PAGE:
AT&T/BellSouth & Cisco: Business Partners in the Marketplace and at the FCC

The FCC’s General Counsel has quoted from a letter Cisco sent urging the FCC to swifly act on the AT&T-BellSouth mega broadband merger. The Counsel just gave FCC Commissioner Robert McDowell permission to participate in the proceeding (to his credit, McDowell recognizes there is a conflict of interest). But Cisco’s plea is mere special interest lobbying for its “strategic” business partner-AT&T. Also see these links. FCC Counsel Feder should have acknowledged such ties when he quoted from the Cisco letter (as well as with the BellSouth/Cisco connection). It’s another illustration why the FCC needs a thorough ethical house cleaning. The agency requires an in-house watchdog whose duty is to the public–and not the corporate interests the FCC is intended to oversee. The public deserves to be protected by the appointment of an independent ombudsperson whose duties would be to represent the interest of the average consumer. One of the first reports that should be made is a list of the “revolving door” personnel between the media and telecom industry and FCC. It is shameful that so many FCC chairs, commissioners and senior staff seek employment from the very interests they govern. Role models are Gloria Tristani and Nick Johnson, who pursued non-profit and education work after their terms of office. The golden revolving door list should be made very public.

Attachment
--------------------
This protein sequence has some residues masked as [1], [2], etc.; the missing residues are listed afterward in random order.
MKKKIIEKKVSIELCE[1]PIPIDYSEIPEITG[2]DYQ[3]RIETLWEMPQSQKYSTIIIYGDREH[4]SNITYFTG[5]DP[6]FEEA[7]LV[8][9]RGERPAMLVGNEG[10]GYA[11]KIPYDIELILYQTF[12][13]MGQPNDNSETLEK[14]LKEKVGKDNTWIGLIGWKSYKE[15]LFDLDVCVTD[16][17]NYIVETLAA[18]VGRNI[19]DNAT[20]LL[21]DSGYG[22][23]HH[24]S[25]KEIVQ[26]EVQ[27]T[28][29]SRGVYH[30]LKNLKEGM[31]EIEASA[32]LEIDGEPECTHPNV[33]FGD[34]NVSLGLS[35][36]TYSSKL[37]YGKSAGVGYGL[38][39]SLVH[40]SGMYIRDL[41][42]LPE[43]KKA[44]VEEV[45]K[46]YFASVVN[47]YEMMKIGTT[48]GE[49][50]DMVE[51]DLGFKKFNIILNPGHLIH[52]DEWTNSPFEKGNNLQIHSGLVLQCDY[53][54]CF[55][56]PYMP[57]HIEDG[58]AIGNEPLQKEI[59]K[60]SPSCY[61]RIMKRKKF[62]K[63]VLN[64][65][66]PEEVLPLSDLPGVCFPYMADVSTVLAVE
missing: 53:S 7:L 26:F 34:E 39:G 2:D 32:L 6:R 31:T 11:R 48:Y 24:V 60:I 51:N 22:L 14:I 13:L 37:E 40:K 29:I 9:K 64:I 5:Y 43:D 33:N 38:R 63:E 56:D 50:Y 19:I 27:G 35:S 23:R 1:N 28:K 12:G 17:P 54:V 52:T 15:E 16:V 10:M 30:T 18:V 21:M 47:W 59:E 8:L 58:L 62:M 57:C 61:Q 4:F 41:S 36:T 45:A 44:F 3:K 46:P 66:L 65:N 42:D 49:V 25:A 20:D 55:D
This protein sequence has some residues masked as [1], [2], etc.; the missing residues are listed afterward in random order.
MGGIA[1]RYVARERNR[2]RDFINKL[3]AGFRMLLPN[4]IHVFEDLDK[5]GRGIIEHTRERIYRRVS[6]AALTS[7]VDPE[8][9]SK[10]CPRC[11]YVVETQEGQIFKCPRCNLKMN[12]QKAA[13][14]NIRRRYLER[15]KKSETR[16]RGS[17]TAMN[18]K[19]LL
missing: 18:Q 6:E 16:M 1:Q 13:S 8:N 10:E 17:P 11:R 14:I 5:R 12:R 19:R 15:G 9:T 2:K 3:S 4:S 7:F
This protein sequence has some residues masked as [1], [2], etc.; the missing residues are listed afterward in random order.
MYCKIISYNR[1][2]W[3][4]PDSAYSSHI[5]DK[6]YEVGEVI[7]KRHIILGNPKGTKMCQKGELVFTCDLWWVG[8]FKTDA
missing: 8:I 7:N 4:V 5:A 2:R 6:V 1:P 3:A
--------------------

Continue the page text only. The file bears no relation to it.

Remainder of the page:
Author: jeff

Jeff Chester is executive director of the Center for Digital Democracy. A former journalist and filmmaker, Jeff's book on U.S. electronic media politics, entitled "Digital Destiny: New Media and the Future of Democracy" was published by The New Press in January 2007. He is now working on a new book about interactive advertising and the public interest.

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